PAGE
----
Our commitment to pursuing justice and holding the drug companies accountable did not stop with the MDL[JH2] [RM3]. In 2014, we filed Painters and Allied Trades District Council 82 Health Care Fund v. Takeda Pharmaceuticals Co. The consumer class plaintiffs, in particular, allege that neither they nor their doctors knew about the Actos bladder cancer link when they began taking the medication, and that they immediately stopped taking Actos once they learned of the dangerous health risks. They further allege that they never would have purchased Actos if the drug companies had warned that it increased the risk of developing bladder cancer.
According to the motion for class certification:
“Defendants knew, from the outset, that a majority of diabetics and prescribers would refuse to use Actos if they knew that it could increase the risk of bladder cancer. They knew this because they studied it. And, when their fraud was finally exposed by the FDA, Actos sales plummeted, just as predicted. And yet, notwithstanding the eye-popping verdict (which was reduced to $36.875 million), the scathing admonishments by the MDL court, or the hard-fought personal injury settlements, the simple fact remains that these Defendants netted $24,196,922,000 between 1999 and 2012 by exposing ‘more than 10 million’ Americans to a carcinogen without their consent. Many of those sales would never have occurred had the truth been told. The previous settlements are a drop in the ocean that is Takeda and Lilly’s profit, earned, in part, by egregious fraud. Hence this lawsuit, which seeks some justice in the face of this staggering misconduct.”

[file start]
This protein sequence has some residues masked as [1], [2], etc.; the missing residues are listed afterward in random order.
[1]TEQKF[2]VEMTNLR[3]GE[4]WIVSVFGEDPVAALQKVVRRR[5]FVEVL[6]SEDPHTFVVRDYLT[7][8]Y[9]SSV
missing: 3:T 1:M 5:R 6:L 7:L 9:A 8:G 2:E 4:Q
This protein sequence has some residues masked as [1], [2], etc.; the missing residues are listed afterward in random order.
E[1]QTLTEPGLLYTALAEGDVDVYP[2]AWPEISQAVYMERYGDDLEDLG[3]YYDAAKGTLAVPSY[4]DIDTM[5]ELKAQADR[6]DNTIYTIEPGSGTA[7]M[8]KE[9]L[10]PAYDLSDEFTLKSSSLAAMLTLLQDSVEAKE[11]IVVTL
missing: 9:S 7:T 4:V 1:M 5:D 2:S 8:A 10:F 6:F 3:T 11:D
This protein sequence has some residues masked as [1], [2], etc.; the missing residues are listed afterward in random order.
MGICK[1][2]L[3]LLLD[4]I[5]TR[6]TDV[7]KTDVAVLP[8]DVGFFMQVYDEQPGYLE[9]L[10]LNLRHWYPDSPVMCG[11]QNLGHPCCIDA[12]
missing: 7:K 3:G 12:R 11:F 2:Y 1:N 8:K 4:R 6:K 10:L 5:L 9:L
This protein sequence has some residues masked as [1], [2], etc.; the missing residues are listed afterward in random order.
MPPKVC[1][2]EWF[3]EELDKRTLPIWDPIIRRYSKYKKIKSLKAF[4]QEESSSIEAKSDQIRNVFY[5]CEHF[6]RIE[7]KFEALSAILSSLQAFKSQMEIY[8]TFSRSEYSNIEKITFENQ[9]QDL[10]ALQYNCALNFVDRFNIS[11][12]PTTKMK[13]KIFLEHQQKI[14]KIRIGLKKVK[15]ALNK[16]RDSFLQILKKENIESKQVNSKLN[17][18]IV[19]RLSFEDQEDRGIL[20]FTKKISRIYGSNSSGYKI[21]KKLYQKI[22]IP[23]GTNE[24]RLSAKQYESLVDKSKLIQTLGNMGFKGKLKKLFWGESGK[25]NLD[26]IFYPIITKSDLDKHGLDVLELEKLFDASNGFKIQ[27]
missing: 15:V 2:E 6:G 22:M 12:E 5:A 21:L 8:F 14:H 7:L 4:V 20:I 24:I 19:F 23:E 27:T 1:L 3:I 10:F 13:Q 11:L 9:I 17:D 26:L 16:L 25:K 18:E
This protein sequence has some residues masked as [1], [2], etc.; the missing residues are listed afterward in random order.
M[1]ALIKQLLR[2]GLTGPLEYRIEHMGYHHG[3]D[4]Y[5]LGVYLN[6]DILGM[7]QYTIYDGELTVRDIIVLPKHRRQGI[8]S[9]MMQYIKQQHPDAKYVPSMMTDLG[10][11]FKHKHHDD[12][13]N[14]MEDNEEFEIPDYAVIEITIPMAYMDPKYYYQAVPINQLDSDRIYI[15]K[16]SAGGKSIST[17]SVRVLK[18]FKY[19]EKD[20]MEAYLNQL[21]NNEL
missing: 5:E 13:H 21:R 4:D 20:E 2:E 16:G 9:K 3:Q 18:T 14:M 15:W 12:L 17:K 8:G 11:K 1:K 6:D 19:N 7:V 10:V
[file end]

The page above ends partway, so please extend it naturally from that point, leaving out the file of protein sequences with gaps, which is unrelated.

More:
Wisner Baum Class Action Attorneys
The Hon. John W. Holcomb appointed R. Brent Wisner and Michael L. Baum of Wisner Baum, LLP and Christopher L. Coffin of Pendley, Baudin & Coffin, LLP as national class counsel.
They represent the National Third-Party Payer in this class action against Takeda Pharmaceutical Company and Eli Lilly and Company. The firm’s Managing Partner and senior trial lawyer, R. Brent Wisner, leads the litigation. Wisner Baum attorney Harrison James is also working on this case.
Attorney Wisner earned numerous awards and recognition after serving as co-lead counsel in two of the first three Monsanto Roundup cancer trials in 2018 and 2019, which culminated in more than $2.3 billion in jury verdicts. After his trial success, Wisner was one of several lawyers from different leading law firms that helped negotiate mass tort settlements in excess of $10 billion.
Since 1985, Wisner Baum has won more than $4 billion across all practice areas, including class action litigation, mass torts, commercial transportation cases, pharmaceutical product liability, and more.